After Master Drawings New York, in which we participated and before we left New York for Santa Fe, I attended the Outsider Art Fair on its last day. A fellow exhibitor of drawings had complained to me that Roberta Smith, art critic, for the New York Times, had reviewed that instead of our exhibitions. While I sympathized, if she could only do one, I was in total agreement with Roberta Smith.
This past year the Outsider Fair was bought by Andrew Edlin, a contemporary art dealer, from Sanford Smith, the fair organizer who founded the Outsider Art Fair some 20 years earlier. Edlin had wanted the fair to move from mid-town to 22nd street and the Hudson River for some time and he also wanted a number of his contemporary art colleagues from Chelsea to be brought in. When he bought the fair he could achieve these goals. For those of us for whom it is the exception not the rule, to go to Chelsea for our art fix,
I found it far less convenient, a real
schlep! The fair used to be one bus ride
away but I had enjoyed the fair in the past so I made the effort of two longer
Edlin has not disturbed the spirit of the fair though he has changed the dynamic. Instead of all being on one level it is now on four floors, plus one for food, with 44 booths in all. For the last few weeks I have given a lot of thought to how we define a Surrealist or Outsider artist. I keep coming up with artists who blur the lines. The definitions remain vague for me and I find that intriguing and something to chew on. In many respects, it is the “art world” and most particularly the individual art dealers who are the deciders of what Surrealist and Outsider Art is, and what is acceptable in each category. The usual definition is an “outsider artist is one who is not academically trained”, but I found there to be many exceptions.
In this vein, I first happened on the Chris Byrne Gallery showing sculpted heads the likes of which have been made since classical times. So, of course, I went into the booth and asked what makes this Outsider Art. The response surprised me. “They were made for forensic purposes” to assist the police in identifying bodies that had no identification. Wow! As I looked I saw that the gallery had intelligently placed under the sculptures any paper work that they could find showing newspaper articles and other explanations of what and whom the images represented and their stories. The artist, Frank Bender, was known. He had started out as an art student and then his talent for being able to use the size and head of a skull and recreate an image was discovered. He had been interested like Leonardo before him to learn more about anatomy and happened to have a friend who worked in a morgue. I guess he might have become a cosmetic surgeon instead!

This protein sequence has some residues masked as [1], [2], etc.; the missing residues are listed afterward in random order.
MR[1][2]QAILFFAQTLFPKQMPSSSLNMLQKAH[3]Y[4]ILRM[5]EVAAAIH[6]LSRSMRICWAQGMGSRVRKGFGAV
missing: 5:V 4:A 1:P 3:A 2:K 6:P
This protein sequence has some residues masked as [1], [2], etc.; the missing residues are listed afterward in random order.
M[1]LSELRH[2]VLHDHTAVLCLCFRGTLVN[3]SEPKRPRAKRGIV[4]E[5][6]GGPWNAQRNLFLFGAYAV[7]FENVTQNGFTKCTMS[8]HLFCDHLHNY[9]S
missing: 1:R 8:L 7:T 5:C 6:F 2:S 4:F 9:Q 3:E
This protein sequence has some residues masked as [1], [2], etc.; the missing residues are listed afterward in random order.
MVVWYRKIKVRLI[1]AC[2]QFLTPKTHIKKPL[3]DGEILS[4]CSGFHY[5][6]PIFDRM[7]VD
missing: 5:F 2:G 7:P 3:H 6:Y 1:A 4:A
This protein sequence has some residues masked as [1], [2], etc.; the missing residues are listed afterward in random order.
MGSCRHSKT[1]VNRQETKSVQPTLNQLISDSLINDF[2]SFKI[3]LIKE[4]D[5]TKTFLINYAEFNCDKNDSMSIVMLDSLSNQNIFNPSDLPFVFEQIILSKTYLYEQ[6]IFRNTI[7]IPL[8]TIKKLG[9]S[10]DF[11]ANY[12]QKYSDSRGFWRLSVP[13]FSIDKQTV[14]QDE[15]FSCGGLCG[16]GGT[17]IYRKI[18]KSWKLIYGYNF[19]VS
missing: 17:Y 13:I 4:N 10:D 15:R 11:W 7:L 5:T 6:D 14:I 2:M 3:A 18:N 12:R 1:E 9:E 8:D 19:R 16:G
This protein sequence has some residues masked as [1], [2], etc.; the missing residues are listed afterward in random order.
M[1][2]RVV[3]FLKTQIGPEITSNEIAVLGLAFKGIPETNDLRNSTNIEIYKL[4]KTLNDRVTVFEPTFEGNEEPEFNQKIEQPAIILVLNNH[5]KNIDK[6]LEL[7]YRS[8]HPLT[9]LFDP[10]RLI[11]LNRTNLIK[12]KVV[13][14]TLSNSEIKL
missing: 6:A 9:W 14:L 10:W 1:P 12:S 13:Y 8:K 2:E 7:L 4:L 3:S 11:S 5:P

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Gallery Laurel Gitlen showed an artist by the name of Michael Patterson-Carver. His naïve drawings and watercolors include images of individuals of various ethnicities holding protest signs. This seems to be a big theme for the Outsider artists. I love galleries that have given themselves amusing names and Laurel Gitlen was sharing their space with a Brussels Gallery called “Sorry We’re Closed”.
Although they were not selling, The Folk Art Museum was exhibiting, so again I went and asked why. The response was simple, the woman there explained that half their collection was Outsider Art, in other words artists who were self taught which was especially true in the early days of settling on these shores and particularly later on if you were not situated on the east coast.
There were also a series of lectures during the fair and one of them was by Dr. Thomas Röske, director of the Prinzhorn Museum. If you remember, this was the Missive on the works by psychiatric
patients from the clinic in Heidelberg, Germany
as well as psychiatric patients from around the world. Their art was one of several genres that could easily be defined as Outsider Art. I was particularly sorry to have missed that
I found the different floors with the many galleries and the continuous bombardment of images and ideas rather exhausting but I felt it was definitely worth it leaving the questions swirling in my mind.